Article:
Apr 22, 2014

Rough start for a newborn fawn

By Rebecca Dmytryk

This is a continuation of a fawn's story that began HERE, where a newborn fawn was found crossing a road, trying to keep up with its mother...

This morning, we received a call from a resident of Boulder Creek. He said he was in his backyard photographing a fawn on his hillside when it stumbled and disappeared into a hole behind a retaining wall. 

I asked him to email a photograph. He emailed a picture of a really small opening in the dirt - maybe the width of my palm.

Right away, I'm thinking, no way... 

He was so positive, though... 

I asked (before we drove 45 miles) if he wouldn't mind taking a picture inside the hole. Show me the spots.

The image on the left is what he sent. 

Sure enough - there's a fawn in the hole.

Duane loaded special equipment into the rescue truck - rope, shovels, a chain saw - and we headed for Boulder Creek.

After considering various ways of lifting the fawn up and out, the homeowner offered that we saw a hole in the retaining wall.

Before cutting through the wall, we wanted to be sure to keep the fawn safe, so we placed a shovel on one end and a rubber mat on the other to keep it confined to a small area. 

Check out the video.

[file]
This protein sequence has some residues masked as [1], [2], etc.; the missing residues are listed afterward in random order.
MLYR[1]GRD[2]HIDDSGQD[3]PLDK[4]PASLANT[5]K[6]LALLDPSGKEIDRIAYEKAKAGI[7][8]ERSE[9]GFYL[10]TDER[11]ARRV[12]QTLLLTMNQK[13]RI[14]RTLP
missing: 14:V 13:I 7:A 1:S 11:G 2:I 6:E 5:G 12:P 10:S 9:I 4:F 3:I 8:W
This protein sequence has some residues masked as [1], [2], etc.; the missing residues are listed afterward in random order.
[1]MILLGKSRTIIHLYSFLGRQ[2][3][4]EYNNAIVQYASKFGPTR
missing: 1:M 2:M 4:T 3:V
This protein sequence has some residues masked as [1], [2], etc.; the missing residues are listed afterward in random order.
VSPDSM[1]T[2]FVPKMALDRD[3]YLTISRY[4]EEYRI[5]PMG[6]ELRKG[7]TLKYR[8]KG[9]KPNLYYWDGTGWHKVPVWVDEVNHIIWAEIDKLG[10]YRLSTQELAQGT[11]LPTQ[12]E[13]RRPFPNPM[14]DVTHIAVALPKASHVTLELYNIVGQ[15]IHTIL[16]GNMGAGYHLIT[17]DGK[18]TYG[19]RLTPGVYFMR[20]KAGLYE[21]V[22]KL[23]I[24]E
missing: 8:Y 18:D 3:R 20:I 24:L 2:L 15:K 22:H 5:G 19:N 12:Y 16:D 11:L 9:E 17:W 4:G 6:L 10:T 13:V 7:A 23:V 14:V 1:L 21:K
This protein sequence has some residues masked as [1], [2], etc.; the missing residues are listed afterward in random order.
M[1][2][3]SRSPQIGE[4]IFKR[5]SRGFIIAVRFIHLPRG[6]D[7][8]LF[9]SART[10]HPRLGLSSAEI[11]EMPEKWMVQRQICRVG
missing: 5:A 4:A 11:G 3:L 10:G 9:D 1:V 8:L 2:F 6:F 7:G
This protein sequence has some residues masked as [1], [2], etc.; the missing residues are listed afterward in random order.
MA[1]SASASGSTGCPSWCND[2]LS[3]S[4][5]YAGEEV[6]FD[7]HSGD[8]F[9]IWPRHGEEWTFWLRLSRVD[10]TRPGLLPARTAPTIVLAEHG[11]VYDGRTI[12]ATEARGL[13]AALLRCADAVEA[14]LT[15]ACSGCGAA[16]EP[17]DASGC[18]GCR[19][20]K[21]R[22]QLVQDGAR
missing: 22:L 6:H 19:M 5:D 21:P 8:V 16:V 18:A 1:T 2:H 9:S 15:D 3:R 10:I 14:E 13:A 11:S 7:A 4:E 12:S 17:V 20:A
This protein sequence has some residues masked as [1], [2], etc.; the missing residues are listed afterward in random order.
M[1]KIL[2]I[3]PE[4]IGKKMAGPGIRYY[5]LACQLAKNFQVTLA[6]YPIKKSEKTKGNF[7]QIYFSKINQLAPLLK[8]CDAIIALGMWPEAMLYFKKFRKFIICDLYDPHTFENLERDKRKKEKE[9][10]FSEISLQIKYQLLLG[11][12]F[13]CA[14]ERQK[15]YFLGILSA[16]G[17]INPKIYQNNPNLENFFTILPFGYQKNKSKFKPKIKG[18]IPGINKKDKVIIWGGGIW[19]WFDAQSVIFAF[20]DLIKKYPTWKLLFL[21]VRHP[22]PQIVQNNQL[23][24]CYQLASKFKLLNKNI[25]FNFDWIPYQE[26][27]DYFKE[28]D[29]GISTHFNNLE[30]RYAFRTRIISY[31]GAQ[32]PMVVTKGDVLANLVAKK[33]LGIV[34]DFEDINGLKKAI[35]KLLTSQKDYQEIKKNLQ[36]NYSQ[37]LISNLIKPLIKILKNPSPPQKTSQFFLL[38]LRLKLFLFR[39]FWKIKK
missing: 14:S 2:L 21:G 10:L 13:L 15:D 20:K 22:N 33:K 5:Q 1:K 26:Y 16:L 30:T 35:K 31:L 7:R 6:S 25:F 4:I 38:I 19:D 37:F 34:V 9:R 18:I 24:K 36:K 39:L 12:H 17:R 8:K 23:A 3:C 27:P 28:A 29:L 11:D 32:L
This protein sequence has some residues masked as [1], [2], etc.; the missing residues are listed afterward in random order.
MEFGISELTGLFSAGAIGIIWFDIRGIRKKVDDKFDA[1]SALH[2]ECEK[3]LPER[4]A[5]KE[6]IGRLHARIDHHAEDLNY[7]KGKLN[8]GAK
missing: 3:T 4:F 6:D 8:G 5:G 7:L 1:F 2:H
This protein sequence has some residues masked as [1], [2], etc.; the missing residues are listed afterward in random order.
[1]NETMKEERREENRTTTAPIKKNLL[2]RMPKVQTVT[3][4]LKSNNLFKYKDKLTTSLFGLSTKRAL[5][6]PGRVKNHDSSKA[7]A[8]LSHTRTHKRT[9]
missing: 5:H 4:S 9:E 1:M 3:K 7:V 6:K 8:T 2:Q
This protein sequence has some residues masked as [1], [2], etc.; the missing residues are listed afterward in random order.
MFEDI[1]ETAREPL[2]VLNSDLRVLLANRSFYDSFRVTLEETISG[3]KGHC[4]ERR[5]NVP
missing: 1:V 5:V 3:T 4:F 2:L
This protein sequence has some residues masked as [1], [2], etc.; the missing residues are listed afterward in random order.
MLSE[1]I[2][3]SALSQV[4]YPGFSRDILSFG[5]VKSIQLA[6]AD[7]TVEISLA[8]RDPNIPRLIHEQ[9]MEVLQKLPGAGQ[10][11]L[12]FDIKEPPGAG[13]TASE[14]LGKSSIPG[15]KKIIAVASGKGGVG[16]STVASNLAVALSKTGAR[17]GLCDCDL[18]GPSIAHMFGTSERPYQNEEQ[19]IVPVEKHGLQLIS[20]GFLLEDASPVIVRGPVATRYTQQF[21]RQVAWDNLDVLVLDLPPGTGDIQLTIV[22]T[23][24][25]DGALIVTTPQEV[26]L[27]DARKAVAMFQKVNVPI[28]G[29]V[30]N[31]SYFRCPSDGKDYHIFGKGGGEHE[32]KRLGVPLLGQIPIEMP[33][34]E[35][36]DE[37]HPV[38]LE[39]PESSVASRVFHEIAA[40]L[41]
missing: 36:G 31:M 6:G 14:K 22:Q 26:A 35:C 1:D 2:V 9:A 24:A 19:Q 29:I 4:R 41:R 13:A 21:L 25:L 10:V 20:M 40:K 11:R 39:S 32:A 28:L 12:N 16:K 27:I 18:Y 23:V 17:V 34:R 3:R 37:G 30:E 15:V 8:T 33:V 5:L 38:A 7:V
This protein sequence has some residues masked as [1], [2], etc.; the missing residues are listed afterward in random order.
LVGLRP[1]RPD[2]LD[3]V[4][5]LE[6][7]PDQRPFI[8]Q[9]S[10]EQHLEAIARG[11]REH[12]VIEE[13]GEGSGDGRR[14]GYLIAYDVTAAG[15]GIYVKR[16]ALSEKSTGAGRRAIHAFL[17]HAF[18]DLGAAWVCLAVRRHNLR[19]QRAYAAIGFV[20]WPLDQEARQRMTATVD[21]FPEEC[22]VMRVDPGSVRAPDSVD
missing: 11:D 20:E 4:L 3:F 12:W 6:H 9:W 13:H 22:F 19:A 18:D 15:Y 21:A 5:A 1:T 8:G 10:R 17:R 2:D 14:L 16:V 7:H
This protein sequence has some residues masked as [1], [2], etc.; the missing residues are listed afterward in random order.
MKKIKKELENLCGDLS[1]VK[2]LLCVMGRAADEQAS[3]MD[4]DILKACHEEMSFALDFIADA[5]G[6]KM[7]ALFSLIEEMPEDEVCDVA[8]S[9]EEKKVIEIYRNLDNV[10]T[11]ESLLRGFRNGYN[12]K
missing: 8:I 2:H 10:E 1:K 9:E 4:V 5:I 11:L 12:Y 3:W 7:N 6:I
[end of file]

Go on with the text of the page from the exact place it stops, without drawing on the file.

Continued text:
When you think about it, it's really amazing that the homeowner happened to be watching the fawn when it fell. Otherwise, no one would ever have known it was in there - ever!

The fawn appeared to be in good condition so we decided to attempt to reunite it with its mother.

We carried the fawn up the hillside where the doe was last seen. 

Cries from her baby brought her out from hiding.  

The reunion was a complete success - by the book - perfect... until the fawn started circling.

Three days earlier, when Nicole called about the fawn crossing the road in front of her house, she mentioned that it circled a few times, like it was looking for its mom, and then laid down. I thought of how a dog will sometimes circle before it lies. 

I asked Nicole to send me the video her husband had taken, but she wasn't able to send it until the following day, which was too late...

Now, because these reports were from two different addresses in Boulder Creek, I thought we might have two fawns exhibiting this, almost neurological disorder, until I checked my records. The addresses were only a few houses apart - this was the same fawn from the 19th.

Poor, poor little one. 

We did not believe its condition was trauma-related but either congenital, a deficiency, or disease-related. 

It would not survive if left with its mother, so we made the decision to retrieve it.

Duane backed me up as I climbed the hill. What a horrible feeling, taking the baby from its mom - separating them - again.

The doe backed off as I approached. The fawn cried as I scooped it into my arms and the doe advanced. Duane held her off and slowly retreated downhill.

We transported the fawn to Native Animal Rescue for evaluation and treatment.

UPDATE: 4-30-14 

Initial results indicate the fawn is blind. Native Animal Rescue's Deer Team is treating its condition, hoping, somehow its sight returns.

Meanwhile, the doe remains on the hill, waiting for her baby. This is a perfect situation where we could take a healthy fawn that's lost its mother and wild-foster it with this very good mom.

Stay tuned!